Anyone who has ever seen the ancient ruins in Greece can tell you that marble is classic and made to last. In today’s busy homes we love to bring beautiful elements of nature indoors and out to add to the functionality and visual impact of our living spaces. Choosing natural stone in marble or granite for countertops is one way we use them and the investment can be substantial. Knowing the properties of each can make that decision more comfortable.
Marble is a metamorphic rock, formed out of limestone. Granite is an igneous rock composed of quartz, feldspar, mica and other types of materials. While both stones are porous and must be sealed to enhance durability, granite is harder at 7 on the Mohs scale versus marble, a 4 on the Mohs scale. Because of this, marble will scratch more easily. Both are heat resistant and come in a range of colors based on where they are quarried. Marble tends to be more subtly patterned due to its white base and more consistently colored veining while granite can be many hues and have sparkle based on which elements are present.
Sealing stone can add some protection but marble is susceptible to pitting from both acidic and base substances. Staining is also common with marble so spills must be wiped up quickly to avoid damage. Both stones can chip so care must be paid to things that are dropped on it. Marble will not look the same 10 years after installation. Etching and scratching will create a patina that some people find very beautiful. If you do not, it can be resurfaced but it is messy and expensive to do this. Also even if you have only 1 area that is affected, it is advisable to do the entire countertop because it is very difficult to duplicate the polished effect. Both granite and marble can be damaged by using the wrong cleaning materials. It is important to choose cleansers specially formulated for granite and marble. Ask your professional supplier or designer to recommend one if you are unsure. Granite and marble generally fall within similar price point ranges at $40-$175/sq ft installed. In choosing a counter top it is very important to view the entire slab that you are considering. There can be wide distribution of pattern and color in all natural stone. Your design professional and your stone supplier can help to determine the best layout to bring maximum impact to your project.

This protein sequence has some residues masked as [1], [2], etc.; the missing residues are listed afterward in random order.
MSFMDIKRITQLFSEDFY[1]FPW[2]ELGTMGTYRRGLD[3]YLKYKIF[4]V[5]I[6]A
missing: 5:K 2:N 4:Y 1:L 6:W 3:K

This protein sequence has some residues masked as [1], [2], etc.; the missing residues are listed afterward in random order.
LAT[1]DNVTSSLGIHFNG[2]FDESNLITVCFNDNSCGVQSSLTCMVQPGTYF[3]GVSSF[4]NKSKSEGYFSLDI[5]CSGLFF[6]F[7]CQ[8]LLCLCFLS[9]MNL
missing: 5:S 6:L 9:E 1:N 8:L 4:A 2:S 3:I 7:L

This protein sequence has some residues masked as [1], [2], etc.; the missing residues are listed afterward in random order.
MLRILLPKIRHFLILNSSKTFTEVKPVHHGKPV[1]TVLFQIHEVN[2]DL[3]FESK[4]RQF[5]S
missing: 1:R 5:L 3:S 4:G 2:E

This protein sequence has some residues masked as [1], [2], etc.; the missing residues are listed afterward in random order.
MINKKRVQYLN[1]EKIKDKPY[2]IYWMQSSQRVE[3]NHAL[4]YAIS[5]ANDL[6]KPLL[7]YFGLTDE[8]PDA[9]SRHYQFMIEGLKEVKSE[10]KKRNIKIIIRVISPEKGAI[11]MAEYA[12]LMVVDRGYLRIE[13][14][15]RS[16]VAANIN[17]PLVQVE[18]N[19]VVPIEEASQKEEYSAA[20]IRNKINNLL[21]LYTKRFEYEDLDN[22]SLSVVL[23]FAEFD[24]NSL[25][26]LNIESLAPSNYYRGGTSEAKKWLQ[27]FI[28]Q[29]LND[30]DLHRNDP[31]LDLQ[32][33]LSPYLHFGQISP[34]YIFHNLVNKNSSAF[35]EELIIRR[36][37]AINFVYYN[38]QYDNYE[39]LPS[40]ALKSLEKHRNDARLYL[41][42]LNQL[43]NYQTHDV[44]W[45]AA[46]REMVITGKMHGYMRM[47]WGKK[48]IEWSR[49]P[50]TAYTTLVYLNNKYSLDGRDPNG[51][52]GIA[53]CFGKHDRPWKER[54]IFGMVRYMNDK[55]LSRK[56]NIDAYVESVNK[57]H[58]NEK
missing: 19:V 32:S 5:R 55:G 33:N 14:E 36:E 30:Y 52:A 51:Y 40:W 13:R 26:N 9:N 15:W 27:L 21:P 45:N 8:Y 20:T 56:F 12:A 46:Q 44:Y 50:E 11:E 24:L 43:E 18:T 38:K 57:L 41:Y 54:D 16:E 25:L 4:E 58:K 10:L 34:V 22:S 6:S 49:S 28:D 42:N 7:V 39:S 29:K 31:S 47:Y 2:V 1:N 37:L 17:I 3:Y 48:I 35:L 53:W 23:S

If you would like any other information about this or any other design areas please contact me at email@example.com or call the office at 732 270-4546.
Liz Balogh Chrysaliz Design,LLC